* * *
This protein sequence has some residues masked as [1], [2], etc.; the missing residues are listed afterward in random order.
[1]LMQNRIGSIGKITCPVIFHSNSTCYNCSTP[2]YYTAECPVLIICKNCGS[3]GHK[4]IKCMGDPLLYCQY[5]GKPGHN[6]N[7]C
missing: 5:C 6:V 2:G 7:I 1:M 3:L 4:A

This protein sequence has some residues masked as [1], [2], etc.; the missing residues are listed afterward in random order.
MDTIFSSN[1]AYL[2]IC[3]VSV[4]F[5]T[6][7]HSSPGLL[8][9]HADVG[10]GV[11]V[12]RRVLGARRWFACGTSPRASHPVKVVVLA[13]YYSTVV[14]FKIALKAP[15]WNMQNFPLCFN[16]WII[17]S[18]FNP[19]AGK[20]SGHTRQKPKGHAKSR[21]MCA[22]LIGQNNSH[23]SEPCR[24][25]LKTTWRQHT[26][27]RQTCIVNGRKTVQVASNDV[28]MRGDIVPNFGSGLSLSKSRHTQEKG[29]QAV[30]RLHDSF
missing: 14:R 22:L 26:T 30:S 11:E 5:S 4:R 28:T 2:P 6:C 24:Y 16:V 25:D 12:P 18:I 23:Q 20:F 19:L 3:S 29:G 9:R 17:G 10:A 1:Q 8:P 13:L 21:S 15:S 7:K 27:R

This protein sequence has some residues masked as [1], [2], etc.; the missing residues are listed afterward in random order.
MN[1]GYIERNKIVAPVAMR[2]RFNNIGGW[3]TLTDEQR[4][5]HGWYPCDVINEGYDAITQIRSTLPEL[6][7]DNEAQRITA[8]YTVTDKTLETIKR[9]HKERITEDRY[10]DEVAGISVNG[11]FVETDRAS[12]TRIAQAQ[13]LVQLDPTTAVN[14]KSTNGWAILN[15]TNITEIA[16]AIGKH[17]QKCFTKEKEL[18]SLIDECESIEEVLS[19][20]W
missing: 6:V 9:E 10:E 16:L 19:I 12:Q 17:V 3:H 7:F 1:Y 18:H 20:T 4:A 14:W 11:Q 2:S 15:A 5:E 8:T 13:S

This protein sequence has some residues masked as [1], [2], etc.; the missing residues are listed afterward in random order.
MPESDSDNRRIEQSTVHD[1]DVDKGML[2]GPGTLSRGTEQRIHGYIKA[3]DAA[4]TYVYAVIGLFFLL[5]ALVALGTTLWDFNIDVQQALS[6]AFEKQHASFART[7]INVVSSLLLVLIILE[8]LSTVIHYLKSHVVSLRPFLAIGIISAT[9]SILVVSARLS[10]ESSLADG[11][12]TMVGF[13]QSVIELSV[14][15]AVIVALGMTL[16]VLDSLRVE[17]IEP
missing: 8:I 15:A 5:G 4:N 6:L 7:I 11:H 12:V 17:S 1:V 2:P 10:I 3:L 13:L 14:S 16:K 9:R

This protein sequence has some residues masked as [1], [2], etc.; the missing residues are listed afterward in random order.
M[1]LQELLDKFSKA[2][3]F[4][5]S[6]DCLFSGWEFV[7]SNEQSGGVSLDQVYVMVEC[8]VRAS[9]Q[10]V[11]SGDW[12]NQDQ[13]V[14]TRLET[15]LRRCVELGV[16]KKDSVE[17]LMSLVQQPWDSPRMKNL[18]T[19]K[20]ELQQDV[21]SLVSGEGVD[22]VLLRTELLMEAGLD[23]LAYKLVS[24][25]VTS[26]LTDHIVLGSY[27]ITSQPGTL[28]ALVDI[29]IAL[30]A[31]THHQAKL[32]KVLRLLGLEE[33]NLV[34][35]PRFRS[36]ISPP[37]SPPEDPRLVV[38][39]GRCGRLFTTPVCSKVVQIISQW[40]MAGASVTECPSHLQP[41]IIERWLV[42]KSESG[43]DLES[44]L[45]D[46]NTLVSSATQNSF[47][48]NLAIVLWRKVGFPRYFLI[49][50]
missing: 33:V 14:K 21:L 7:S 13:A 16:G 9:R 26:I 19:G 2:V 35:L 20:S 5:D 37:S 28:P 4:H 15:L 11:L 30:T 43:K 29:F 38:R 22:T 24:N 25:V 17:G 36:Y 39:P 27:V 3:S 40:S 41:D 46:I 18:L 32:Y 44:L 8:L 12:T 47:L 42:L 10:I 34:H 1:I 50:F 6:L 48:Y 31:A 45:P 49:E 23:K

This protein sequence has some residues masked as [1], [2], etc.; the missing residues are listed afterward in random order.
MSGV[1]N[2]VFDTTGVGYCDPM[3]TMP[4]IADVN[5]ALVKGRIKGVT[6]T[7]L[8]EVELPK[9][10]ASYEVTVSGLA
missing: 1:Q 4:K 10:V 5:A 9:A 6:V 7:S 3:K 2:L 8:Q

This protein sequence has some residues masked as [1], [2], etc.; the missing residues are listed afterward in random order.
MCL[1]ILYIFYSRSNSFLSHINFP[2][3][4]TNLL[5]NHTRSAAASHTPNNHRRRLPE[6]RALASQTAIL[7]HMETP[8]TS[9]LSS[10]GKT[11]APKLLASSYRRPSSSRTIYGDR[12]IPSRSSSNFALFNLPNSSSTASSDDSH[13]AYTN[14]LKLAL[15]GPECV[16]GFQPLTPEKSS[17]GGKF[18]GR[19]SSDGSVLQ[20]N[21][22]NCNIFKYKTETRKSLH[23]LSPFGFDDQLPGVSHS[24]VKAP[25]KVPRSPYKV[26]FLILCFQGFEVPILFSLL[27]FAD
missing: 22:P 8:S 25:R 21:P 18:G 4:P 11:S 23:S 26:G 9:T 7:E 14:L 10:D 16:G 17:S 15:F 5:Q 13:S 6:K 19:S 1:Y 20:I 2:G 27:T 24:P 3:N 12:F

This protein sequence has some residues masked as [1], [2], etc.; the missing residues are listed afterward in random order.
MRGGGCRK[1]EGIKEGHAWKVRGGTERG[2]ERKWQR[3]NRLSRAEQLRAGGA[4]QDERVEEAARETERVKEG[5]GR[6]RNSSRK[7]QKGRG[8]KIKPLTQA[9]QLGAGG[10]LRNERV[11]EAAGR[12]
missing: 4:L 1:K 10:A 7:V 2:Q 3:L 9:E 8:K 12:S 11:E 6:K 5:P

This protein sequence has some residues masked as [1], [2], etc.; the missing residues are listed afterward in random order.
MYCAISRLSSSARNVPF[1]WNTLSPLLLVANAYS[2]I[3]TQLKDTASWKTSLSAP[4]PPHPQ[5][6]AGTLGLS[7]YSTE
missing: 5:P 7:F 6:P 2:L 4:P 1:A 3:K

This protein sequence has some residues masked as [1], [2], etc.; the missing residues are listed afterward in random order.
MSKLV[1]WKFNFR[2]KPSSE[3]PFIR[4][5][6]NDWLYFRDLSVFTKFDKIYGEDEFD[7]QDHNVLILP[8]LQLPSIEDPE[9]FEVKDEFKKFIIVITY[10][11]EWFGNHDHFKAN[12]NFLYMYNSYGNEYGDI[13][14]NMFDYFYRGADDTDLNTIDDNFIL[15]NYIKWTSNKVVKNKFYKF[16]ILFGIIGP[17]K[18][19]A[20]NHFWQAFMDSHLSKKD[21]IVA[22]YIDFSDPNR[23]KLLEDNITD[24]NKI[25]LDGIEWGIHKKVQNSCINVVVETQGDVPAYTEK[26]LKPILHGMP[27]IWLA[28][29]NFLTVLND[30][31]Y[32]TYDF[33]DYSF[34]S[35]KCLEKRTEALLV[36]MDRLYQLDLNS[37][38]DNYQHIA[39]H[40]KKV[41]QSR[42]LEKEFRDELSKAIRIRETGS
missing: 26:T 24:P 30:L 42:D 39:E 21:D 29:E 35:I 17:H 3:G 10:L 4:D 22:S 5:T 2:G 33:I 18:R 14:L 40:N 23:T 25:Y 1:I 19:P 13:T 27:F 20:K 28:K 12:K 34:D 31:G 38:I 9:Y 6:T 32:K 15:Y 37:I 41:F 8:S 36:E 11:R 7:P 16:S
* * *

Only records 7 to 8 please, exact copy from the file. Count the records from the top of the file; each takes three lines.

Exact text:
This protein sequence has some residues masked as [1], [2], etc.; the missing residues are listed afterward in random order.
MCL[1]ILYIFYSRSNSFLSHINFP[2][3][4]TNLL[5]NHTRSAAASHTPNNHRRRLPE[6]RALASQTAIL[7]HMETP[8]TS[9]LSS[10]GKT[11]APKLLASSYRRPSSSRTIYGDR[12]IPSRSSSNFALFNLPNSSSTASSDDSH[13]AYTN[14]LKLAL[15]GPECV[16]GFQPLTPEKSS[17]GGKF[18]GR[19]SSDGSVLQ[20]N[21][22]NCNIFKYKTETRKSLH[23]LSPFGFDDQLPGVSHS[24]VKAP[25]KVPRSPYKV[26]FLILCFQGFEVPILFSLL[27]FAD
missing: 22:P 8:S 25:R 21:P 18:G 4:P 11:S 23:S 26:G 9:T 7:E 14:L 10:D 16:G 17:S 15:F 5:Q 13:S 6:K 19:S 1:Y 20:I 2:G 27:T 24:P 3:N 12:F

This protein sequence has some residues masked as [1], [2], etc.; the missing residues are listed afterward in random order.
MRGGGCRK[1]EGIKEGHAWKVRGGTERG[2]ERKWQR[3]NRLSRAEQLRAGGA[4]QDERVEEAARETERVKEG[5]GR[6]RNSSRK[7]QKGRG[8]KIKPLTQA[9]QLGAGG[10]LRNERV[11]EAAGR[12]
missing: 4:L 1:K 10:A 7:V 2:Q 3:L 9:E 8:K 12:S 11:E 6:K 5:P